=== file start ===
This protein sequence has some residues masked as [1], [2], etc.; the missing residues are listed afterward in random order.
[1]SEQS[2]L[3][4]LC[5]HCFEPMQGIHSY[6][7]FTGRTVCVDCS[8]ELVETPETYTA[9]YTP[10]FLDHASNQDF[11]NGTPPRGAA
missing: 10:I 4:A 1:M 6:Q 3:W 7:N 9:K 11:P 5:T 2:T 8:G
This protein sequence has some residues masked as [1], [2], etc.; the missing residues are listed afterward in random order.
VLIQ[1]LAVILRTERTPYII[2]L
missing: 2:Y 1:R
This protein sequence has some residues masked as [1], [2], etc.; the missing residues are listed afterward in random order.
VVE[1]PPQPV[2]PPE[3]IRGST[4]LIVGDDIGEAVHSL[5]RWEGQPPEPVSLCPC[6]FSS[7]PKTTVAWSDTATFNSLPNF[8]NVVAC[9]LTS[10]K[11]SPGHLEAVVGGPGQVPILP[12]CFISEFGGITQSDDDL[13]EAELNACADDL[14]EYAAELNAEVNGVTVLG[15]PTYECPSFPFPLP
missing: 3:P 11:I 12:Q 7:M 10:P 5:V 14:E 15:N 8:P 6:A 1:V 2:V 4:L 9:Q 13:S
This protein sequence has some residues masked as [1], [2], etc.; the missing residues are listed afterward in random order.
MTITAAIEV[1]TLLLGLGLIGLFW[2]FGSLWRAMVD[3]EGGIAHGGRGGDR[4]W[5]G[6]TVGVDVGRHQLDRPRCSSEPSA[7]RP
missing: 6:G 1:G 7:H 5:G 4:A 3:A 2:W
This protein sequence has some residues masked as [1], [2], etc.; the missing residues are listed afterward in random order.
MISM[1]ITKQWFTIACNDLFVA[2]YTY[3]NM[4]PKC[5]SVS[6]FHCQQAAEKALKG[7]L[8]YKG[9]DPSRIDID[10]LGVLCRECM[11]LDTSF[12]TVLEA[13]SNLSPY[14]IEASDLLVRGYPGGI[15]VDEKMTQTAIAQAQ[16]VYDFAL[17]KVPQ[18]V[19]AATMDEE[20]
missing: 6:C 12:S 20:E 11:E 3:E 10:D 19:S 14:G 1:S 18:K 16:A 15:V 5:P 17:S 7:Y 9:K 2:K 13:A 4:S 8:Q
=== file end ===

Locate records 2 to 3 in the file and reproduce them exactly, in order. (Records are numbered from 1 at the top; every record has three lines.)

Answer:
This protein sequence has some residues masked as [1], [2], etc.; the missing residues are listed afterward in random order.
VLIQ[1]LAVILRTERTPYII[2]L
missing: 2:Y 1:R
This protein sequence has some residues masked as [1], [2], etc.; the missing residues are listed afterward in random order.
VVE[1]PPQPV[2]PPE[3]IRGST[4]LIVGDDIGEAVHSL[5]RWEGQPPEPVSLCPC[6]FSS[7]PKTTVAWSDTATFNSLPNF[8]NVVAC[9]LTS[10]K[11]SPGHLEAVVGGPGQVPILP[12]CFISEFGGITQSDDDL[13]EAELNACADDL[14]EYAAELNAEVNGVTVLG[15]PTYECPSFPFPLP
missing: 3:P 11:I 12:Q 7:M 10:P 5:V 14:E 15:N 8:P 6:A 1:V 2:V 4:L 9:Q 13:S